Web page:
When a company is financially in distress, the Directors Shareholders has a duty under the New Companies Act 71 of 2008 to certain action. This may include the bringing of a business rescue application, liquidation proceedings or informing creditors of the financial situation of the company. At Le Roux & Du Plessis Attorneys we will guide you trough the process of either business rescue, liquidation or negotiating extended payment periods.
Should you in your personal capacity experience financial trouble, we can also assist you with the pressure you are experiencing from your creditors. This may include sequestration, debt review or negotiating alternative payments towards your creditors.
Le Roux & Du Plessis Attorneys also attends to business rescue proceedings on behalf of companies. Our directors and paralegals regulary attends seminars and discussions regarding business rescue proceedings and they also hold past degree qualifications to maximise the advice you will receive from Le Roux & Du Plessis Attorneys.
1. What is business rescue?
Business Rescue intents to do exactly what the name says, and that is to rescue or rehabilitate a company which is under financial stress. Business rescue proceedings are therefore proceedings, instituted by a company or affected third parties, intending to rehabilitate a company that is experiencing financial distress. A business rescue practitioner will then temporary supervise the company, the management, business and property of the company. The aim of the Business Rescue process is therefore to restructure the affairs of the company in such a way that the company can continue to trade.
2. What is the effect on Legal Proceedings during the Business Rescue Process?
During the Rescue Proceedings, there is as general moratorium on legal proceedings against the company. This means that third parties may not institute any legal proceedings againbst the company during the duration of the business rescue process. There are a few exceptions, namely:
Legal proceedings may continue or commence in the following instances:
- If written consent is given by the BRP;
- When the court has so ordered;
- As a set-off in legal proceedings by the company
- Proceedings about any property or right which the company holds as trustee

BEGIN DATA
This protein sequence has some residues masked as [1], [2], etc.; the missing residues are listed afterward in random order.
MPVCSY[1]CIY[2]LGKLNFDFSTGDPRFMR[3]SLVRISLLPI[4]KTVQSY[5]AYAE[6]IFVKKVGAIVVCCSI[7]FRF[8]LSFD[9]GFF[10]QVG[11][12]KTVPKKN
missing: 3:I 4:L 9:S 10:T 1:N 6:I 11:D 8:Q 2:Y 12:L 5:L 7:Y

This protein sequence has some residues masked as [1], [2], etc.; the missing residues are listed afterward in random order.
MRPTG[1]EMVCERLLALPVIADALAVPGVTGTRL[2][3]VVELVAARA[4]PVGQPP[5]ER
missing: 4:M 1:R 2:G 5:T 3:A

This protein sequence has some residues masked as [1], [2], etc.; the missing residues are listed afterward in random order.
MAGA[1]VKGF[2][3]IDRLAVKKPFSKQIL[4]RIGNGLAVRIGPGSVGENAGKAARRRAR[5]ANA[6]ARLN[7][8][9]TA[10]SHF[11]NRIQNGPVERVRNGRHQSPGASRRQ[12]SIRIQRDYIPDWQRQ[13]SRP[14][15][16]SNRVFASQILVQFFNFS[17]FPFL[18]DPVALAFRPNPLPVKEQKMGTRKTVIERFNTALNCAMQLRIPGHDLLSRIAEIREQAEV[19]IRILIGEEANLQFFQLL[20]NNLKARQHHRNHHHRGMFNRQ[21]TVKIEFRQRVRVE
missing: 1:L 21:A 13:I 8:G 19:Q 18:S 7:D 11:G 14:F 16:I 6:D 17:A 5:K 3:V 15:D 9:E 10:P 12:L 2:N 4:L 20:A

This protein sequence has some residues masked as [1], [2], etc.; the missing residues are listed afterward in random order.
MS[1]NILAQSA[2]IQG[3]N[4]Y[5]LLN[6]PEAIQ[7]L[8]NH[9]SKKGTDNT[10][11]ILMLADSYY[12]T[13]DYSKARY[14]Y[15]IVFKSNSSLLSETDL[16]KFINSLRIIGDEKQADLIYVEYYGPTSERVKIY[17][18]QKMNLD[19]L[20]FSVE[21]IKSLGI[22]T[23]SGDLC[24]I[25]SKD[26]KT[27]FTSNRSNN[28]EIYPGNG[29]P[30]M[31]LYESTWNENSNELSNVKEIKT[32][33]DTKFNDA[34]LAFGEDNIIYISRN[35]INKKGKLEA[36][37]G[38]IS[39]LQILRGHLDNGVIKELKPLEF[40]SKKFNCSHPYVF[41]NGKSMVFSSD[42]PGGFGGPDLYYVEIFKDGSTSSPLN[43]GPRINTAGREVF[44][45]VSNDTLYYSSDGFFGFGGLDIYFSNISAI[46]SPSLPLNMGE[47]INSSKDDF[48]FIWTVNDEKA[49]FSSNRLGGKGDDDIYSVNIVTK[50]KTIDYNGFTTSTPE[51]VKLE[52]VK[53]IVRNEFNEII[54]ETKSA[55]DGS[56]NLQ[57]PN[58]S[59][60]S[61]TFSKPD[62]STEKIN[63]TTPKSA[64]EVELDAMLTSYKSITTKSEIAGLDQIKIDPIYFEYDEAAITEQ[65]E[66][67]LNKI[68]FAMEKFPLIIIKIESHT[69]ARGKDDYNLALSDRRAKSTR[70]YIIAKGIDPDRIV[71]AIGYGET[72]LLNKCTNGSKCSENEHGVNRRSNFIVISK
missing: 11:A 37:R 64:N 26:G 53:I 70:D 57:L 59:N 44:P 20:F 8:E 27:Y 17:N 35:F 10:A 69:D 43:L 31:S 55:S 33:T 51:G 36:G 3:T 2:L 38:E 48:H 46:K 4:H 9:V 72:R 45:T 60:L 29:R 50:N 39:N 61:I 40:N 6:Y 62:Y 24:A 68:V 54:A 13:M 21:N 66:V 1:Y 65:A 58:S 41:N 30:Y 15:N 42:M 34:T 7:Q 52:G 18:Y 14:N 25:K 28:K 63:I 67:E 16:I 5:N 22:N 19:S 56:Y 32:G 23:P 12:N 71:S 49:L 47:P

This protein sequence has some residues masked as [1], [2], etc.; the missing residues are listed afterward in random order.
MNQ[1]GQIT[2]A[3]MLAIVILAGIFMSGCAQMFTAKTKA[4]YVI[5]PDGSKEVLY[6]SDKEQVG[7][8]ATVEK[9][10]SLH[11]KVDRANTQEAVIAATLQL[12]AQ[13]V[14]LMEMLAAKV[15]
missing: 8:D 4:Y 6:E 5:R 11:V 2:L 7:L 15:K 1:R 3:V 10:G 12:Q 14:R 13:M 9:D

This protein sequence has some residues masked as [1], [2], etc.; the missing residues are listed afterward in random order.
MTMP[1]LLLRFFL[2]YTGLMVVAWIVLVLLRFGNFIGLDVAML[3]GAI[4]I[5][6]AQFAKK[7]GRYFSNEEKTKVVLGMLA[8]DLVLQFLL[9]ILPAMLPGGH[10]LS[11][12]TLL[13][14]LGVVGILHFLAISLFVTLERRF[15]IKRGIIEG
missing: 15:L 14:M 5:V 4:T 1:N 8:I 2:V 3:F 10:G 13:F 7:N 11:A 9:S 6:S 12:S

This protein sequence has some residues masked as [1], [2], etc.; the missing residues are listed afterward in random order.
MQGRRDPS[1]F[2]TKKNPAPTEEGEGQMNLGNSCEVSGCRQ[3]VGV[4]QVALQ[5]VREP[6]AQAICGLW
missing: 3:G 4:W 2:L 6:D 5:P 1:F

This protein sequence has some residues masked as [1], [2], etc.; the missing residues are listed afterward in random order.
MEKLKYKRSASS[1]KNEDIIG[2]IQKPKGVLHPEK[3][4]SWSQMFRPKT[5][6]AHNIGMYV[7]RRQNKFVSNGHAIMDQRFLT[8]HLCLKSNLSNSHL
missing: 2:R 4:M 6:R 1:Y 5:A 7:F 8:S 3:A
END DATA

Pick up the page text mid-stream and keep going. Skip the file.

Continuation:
- Criminal proceedings against the company, its directors or officers are unaffected
- A guarantee or surety by the company is unenforced without leave from the court
3. What is a business rescue practitioner?
A business rescue practitioner is a person appointed by CIPC to administrate the company during business rescue proceeding. Normally the business rescue practitioner will be an person who has experience in the business world, being an attorney, auditor, liquidation practitioner etc.
4. What is an affected person?
An affected person is a director, shareholder, creditor, employee (or their representative) or a registered trade union representing employees of the company. Affected persons have several rights throughout the business rescue process (section 128(1)(a)).
5. When should a company apply for business rescue?
The Act defines the words “financially distressed” (section 128(1)(f)) as:
“if it appears to be reasonably unlikely that the company will be able to pay all of its debts as they become due and payable within the immediately ensuing six months (commercial insolvency); or it appears to be reasonably likely that the company will become insolvent within the immediately ensuing six months (factual insolvency).”
A company should therefore commence business rescue proceedings at the first signs of financial distressed. That is, either when it is reasonably unlikely that a company will be able to pay its debts when they fall due for payment or when it is likely that the company will become insolvent in the immediately ensuing six months.
6. How is a company placed in business rescue?
There are two main ways in which a company can be placed in business rescue, namely –
when the board of directors of a company resolves that the company voluntarily commence business rescue;
when an affected person makes a formal application to court for an order placing the company under supervision and commencing business rescue proceedings
7. How long do business rescue proceedings last?
Normally business rescue proceedings last for a period of three months.
If business rescue proceedings have not ended within three months after the start of the proceedings, or such longer time as the court, on application by the practitioner, may allow, the practitioner must –
prepare a report on the progress of the business rescue proceedings, and update it at the end of each subsequent month until the end of those proceedings;
deliver a report and each update in the prescribed manner to each affected person and to (i) the court (if the proceedings have been the subject of a court order); or (ii) CIPC, in any other case.